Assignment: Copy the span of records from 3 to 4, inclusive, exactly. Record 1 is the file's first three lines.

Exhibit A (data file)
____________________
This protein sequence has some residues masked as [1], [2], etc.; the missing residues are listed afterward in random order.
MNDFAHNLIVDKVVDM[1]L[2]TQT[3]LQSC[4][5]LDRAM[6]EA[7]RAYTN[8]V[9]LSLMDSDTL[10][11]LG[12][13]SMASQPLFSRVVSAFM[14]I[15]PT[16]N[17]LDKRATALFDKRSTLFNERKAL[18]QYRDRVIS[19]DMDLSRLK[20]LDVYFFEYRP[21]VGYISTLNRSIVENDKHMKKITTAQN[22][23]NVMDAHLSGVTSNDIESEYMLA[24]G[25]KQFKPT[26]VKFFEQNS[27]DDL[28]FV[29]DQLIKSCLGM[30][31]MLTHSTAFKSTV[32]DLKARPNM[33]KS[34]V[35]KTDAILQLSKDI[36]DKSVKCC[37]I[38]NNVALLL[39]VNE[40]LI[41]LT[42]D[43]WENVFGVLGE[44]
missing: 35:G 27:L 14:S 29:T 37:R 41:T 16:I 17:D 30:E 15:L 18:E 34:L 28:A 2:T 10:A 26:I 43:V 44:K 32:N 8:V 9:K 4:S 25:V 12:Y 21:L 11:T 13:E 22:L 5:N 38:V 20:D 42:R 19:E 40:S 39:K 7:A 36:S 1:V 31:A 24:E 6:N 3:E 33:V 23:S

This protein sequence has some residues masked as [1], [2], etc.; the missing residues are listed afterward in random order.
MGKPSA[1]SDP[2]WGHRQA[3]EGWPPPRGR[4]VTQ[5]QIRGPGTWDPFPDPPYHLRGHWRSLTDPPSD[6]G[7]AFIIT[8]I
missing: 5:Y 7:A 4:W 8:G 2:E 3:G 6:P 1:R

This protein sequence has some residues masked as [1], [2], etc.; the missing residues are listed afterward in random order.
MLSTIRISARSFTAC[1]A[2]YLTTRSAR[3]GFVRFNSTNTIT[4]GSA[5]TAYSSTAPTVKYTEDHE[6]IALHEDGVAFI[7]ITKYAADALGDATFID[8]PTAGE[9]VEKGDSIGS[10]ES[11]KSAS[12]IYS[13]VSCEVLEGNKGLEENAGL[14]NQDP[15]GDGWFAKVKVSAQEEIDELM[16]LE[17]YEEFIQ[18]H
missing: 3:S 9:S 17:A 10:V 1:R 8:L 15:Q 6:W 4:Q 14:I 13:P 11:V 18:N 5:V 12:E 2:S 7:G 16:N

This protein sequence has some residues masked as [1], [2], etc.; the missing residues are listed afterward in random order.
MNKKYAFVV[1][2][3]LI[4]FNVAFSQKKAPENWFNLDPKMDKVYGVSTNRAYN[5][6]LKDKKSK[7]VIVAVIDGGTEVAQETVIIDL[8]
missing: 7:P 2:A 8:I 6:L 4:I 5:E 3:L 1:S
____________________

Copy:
This protein sequence has some residues masked as [1], [2], etc.; the missing residues are listed afterward in random order.
MLSTIRISARSFTAC[1]A[2]YLTTRSAR[3]GFVRFNSTNTIT[4]GSA[5]TAYSSTAPTVKYTEDHE[6]IALHEDGVAFI[7]ITKYAADALGDATFID[8]PTAGE[9]VEKGDSIGS[10]ES[11]KSAS[12]IYS[13]VSCEVLEGNKGLEENAGL[14]NQDP[15]GDGWFAKVKVSAQEEIDELM[16]LE[17]YEEFIQ[18]H
missing: 3:S 9:S 17:A 10:V 1:R 8:L 15:Q 6:W 4:Q 14:I 13:P 11:V 18:N 5:V 12:E 2:S 7:G 16:N

This protein sequence has some residues masked as [1], [2], etc.; the missing residues are listed afterward in random order.
MNKKYAFVV[1][2][3]LI[4]FNVAFSQKKAPENWFNLDPKMDKVYGVSTNRAYN[5][6]LKDKKSK[7]VIVAVIDGGTEVAQETVIIDL[8]
missing: 7:P 2:A 8:I 6:L 4:I 5:E 3:L 1:S